Spill no reason to halt deep sea drilling: BP
MALMOE, Sweden – Last year’s massive Gulf of Mexico oil spill sparked by an explosion on a BP-leased platform is no reason to stop deep sea drilling, the group’s chairman Carl-Henric Svanberg said Monday.
“If we truly learn from this accident, I see no reason to close off the deep water as an area for future oil exploration and production,” Svanberg told a conference in the southern Swedish city of Malmoe on oil spill risk management.
“All energy extraction has its risks and it is our task and our contract with society to make sure that we can take these risks responsibly,” he said.
Svanberg, a Swede, took over as chairman of the British oil giant just a few months before the April 20 explosion on the BP-leased Deepwater Horizon platform in the Gulf of Mexico, which killed 11 workers and sent some 4.9 million barrels of oil gushing into the Gulf over a three-month period, wreaking havoc on the region’s environment and economy.
Following the spill, the largest ever manmade environmental disaster in the United States, Washington imposed a moratorium on deepwater drilling in the Gulf of Mexico, which it lifted in October.
The same month, a bid to freeze deepwater drilling in Europe in the wake of the Gulf of Mexico disaster collapsed under pressure from the multi-billion North Sea oil industry.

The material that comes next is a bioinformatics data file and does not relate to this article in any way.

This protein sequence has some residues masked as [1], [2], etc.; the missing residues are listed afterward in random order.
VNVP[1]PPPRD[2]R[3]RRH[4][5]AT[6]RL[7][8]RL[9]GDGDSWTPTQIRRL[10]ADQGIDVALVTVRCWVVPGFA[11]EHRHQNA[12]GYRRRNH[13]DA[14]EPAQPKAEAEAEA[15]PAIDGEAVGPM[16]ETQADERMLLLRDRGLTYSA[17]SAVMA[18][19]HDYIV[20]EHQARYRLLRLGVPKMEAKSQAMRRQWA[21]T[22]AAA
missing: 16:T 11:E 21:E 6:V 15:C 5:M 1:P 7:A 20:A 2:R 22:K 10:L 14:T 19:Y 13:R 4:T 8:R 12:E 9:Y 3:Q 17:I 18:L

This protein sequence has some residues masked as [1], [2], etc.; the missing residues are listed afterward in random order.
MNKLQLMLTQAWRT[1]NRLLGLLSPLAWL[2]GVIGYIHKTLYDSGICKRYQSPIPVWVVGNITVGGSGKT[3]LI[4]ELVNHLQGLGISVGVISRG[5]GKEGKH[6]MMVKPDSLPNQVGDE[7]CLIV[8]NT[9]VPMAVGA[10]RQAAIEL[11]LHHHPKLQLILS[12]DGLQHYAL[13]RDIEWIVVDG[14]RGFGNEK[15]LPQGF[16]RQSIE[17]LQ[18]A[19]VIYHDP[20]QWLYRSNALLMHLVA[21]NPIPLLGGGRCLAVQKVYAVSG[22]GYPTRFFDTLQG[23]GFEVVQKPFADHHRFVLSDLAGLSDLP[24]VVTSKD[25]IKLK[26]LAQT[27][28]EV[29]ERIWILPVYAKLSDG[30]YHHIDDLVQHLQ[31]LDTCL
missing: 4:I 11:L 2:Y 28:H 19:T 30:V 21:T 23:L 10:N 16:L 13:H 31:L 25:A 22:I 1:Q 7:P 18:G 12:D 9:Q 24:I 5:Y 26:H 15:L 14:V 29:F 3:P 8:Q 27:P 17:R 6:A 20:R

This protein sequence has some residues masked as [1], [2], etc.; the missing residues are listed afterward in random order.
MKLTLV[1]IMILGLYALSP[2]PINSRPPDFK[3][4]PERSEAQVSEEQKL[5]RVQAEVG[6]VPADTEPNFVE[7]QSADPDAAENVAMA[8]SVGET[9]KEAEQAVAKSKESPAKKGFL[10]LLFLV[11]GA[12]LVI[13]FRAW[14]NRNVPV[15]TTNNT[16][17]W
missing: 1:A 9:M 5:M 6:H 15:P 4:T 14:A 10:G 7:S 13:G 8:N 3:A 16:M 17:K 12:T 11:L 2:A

Svanberg stressed Monday that the spill was “an accident that should never have happened,” but insisted that continued exploration and production in deep waters was needed.
“We are not doing this by choice, we are doing it by necessity,” he said, pointing out that BP estimates show the world by 2030 could be consuming up to 40 percent more energy than it does today.
“The world will continue to be largely dependent on fossil fuels,” Svanberg said, adding “what is not oil and gas will be coal.”
The Gulf of Mexico spill, which happened at a depth of around 1,500 metres (4,900 feet), “was the result of a complex series of inter-linked events, decisions and missed opportunities by multiple parties,” Svanberg said, adding “we fully accept our share of responsibility.
“We were certainly not perfect in our response but we have tried to do the right thing and we are making significant changes to our organisation as a result of this accident.
“We do know that we can learn from this, that we can move forward, do everything we can to prevent that it happens again,” he insisted.
Svanberg was speaking at a conference on how to manage oil spill risks organised by the International Maritime Organisation, a United Nations agency, and its World Maritime University, drawing oil industry specialists, government officials and researchers.
Six Greenpeace protestors, wearing white jumpsuits soiled with black and surrounded by a few fake oil-soaked birds stood outside the conference centre.
They held up a banner reading — “Save the Arctic, No more spills” in a bid to draw attention to the industry’s heightened interest in the largely untapped riches of a region where the ecosystem is already under stress from climate change and ocean acidification, they said.
“The world has to move beyond oil and go into renewable energy,” one of the activists, Therese Jacobson, told AFP, insisting the world should first concentrate on halting the riskiest kind of oil extraction.
“And the Arctic is definitely one of the riskiest places where oil exploration now takes place and where the oil industry is more and more interested in getting in to,” she said.